The University of California filed an appeal April 12 to overturn the U.S. Patent Trial and Appeal Board’s, or PTAB’s, decision that there was no interference between the university’s and the Broad party’s — which includes the Broad Institute, Harvard University and Massachusetts Institute of Technology — patent applications for CRISPR-Cas9 gene-editing technology.
The appeal, filed on behalf of the University of California, the University of Vienna and Emmanuelle Charpentier, asks to bring back the interference, a proceeding to settle priority issues between multiple patent applications. While the board found the two institutions’ uses of CRISPR technology separately patentable because of the Broad’s use of the technology in eukaryotic cells, the university states that the methods used by the Broad were not different enough to have been granted patents.
“They are not separate inventions. It’s encompassed by what the university inventors (already) invented,” said Lynn Pasahow, the university’s attorney.
A team headed by UC Berkeley professor Jennifer Doudna and Umeå University professor Emmanuelle Charpentier discovered how to engineer the CRISPR system to make repairs and modifications to the genome and published these findings in the journal Science in 2012, according to a campus press release. This gene-editing technology is now potentially worth billions of dollars.
Robert Merges, a campus law professor and co-director at Berkeley Center for Law & Technology, said in this situation the university’s patent would be called a “pioneering patent,” while the series of patents issued to the Board would be called “improvement patents.” He added that it is possible for both patents to be issued.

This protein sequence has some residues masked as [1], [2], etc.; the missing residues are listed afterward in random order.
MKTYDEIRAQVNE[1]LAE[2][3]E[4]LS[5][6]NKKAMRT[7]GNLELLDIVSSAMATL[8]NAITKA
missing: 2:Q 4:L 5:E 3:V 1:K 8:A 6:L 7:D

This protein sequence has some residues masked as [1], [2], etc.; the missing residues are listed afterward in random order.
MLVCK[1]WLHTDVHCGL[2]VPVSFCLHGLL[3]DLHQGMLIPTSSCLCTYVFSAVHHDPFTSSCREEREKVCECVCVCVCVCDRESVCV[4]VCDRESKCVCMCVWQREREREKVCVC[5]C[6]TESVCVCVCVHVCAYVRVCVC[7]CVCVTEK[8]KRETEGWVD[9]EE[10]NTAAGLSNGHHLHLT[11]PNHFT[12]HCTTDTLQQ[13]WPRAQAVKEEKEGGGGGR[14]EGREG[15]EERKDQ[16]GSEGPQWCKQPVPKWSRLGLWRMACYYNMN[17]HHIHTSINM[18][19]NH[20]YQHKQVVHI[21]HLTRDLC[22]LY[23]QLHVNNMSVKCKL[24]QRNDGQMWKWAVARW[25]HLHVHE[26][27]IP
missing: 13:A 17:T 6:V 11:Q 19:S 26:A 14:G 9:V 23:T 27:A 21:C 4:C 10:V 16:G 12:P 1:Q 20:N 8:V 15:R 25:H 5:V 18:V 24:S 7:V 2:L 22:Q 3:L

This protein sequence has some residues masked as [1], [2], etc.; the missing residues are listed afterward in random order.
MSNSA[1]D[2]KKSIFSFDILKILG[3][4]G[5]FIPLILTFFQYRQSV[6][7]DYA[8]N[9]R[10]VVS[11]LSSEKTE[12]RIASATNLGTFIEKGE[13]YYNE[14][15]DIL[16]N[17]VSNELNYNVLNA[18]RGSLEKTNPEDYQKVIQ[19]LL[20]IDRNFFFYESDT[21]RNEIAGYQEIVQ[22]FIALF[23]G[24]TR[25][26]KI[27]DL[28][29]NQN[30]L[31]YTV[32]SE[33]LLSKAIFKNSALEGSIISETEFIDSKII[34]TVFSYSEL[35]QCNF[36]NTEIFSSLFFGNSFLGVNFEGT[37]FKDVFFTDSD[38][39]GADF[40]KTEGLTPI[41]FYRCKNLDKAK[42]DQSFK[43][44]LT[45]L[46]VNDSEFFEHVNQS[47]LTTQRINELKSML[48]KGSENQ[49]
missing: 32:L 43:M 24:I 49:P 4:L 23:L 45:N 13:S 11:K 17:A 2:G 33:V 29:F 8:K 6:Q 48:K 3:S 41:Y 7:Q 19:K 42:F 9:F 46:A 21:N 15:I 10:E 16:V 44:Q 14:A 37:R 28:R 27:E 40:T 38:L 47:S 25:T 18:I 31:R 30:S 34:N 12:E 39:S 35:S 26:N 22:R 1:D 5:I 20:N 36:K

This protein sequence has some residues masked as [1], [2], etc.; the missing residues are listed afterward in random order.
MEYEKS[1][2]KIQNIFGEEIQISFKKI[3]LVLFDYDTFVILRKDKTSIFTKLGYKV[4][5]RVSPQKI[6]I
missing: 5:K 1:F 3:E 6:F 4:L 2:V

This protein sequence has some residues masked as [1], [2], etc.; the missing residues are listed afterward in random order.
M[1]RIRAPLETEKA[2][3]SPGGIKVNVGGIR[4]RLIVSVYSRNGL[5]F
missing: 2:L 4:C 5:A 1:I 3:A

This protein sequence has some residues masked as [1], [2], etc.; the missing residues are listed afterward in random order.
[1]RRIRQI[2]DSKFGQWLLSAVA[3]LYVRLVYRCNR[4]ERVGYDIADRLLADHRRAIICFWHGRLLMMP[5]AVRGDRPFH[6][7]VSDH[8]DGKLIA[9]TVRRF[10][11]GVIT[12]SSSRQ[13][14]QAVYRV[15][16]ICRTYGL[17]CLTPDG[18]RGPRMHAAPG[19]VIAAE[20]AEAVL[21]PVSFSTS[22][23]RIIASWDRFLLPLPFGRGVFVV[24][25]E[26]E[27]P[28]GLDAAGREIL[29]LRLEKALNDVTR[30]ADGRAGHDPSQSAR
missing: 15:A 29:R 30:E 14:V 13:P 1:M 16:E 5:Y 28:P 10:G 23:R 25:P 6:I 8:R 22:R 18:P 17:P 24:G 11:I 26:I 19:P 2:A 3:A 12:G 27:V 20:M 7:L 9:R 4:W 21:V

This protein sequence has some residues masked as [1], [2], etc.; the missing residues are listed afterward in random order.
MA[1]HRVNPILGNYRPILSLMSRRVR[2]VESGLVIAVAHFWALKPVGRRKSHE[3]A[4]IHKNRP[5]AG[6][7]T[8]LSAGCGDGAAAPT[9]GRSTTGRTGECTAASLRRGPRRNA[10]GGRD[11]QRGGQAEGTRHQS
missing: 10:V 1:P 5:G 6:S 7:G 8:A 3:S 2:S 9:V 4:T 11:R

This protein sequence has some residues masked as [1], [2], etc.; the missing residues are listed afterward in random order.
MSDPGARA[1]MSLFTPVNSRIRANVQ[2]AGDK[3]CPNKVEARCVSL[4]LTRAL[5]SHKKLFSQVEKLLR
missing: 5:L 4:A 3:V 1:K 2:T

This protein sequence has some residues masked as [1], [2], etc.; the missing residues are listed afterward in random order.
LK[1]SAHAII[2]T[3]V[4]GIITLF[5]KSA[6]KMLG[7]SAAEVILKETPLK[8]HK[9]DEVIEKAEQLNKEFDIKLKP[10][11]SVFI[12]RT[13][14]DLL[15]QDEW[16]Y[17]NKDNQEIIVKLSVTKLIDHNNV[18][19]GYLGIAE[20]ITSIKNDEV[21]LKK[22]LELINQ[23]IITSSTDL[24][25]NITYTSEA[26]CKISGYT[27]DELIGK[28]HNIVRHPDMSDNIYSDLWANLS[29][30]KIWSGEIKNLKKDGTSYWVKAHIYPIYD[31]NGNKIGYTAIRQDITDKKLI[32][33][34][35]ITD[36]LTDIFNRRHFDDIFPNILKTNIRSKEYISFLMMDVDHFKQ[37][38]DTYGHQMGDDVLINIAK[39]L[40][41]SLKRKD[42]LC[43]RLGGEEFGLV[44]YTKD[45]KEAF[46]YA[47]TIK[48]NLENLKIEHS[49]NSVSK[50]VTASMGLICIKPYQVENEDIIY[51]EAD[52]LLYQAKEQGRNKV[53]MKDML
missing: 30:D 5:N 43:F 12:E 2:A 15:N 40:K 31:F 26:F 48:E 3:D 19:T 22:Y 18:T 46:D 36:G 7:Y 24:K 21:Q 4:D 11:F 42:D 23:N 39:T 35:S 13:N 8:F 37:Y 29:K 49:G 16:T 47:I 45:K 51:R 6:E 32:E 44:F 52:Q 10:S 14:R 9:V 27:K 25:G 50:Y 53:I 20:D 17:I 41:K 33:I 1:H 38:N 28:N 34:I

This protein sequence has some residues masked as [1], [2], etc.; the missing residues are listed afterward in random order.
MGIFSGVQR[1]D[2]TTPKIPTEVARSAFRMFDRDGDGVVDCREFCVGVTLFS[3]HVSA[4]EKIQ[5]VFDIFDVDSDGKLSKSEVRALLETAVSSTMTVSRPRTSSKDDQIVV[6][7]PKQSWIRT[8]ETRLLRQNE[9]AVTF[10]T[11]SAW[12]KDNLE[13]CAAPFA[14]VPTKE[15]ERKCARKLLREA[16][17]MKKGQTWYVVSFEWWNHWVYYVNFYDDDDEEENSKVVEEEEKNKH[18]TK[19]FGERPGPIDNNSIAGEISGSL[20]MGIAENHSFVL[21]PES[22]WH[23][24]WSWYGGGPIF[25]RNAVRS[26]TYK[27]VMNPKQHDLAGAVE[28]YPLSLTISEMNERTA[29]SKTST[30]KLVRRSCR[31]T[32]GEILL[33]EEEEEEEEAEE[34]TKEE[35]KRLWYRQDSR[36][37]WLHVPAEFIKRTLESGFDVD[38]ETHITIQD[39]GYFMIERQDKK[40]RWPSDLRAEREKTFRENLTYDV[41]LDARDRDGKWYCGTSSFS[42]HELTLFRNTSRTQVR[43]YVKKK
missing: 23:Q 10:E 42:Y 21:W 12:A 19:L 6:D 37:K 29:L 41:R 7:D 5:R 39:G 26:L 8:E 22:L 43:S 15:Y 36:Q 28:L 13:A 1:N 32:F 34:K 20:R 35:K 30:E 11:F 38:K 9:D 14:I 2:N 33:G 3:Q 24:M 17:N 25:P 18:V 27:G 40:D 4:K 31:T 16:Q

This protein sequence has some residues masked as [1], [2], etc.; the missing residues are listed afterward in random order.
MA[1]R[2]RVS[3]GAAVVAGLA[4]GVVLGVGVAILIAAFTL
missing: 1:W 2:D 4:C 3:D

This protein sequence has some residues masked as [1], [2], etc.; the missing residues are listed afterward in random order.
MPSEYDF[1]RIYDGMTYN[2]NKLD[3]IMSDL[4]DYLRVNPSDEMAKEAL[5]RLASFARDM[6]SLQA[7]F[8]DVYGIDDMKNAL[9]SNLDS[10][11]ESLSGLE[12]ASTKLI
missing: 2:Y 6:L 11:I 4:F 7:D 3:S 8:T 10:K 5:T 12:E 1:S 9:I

Merges said the issue is not on which entity owns the technology, but rather on whether the eukaryotic application was a separate invention.
“To put it simply, the UC was saying we own this whole thing, and what the Broad said was, ‘No, you own the whole technique, but the Broad is going to own some techniques of it,’ ” Merges said.
Although the board has already determined that the Broad’s patent for CRISPR-Cas9 technology focuses predominantly on eukaryotic cells, the university firmly holds that its team has invented the use of the technology and its application in both noncellular and cellular settings, including eukaryotic cells, according to a campus press release.
Broad responded to the appeal by stating that an overturn of the PTAB’s decision seems unlikely, given that the Federal Circuit must find the PTAB having committed an error of law or lacked substantial evidence in making its decision.
“We are confident the Federal Circuit will affirm the PTAB decision and recognize the contribution of the Broad, MIT and Harvard in developing this transformative technology,” said Lee McGuire, a spokesperson for the Broad Institute of MIT and Harvard in an online statement.
Jacob Sherkow, associate professor of law at the New York Law School, stated that the Broad Institute was able to show how to get a generic system to work for eukaryotic cells.
“Both of the inventions were really similar … as a matter of patent law and scientific priority,” Sherkow said. “This seems like the archetype of scientific dispute that may give a rise to interference.”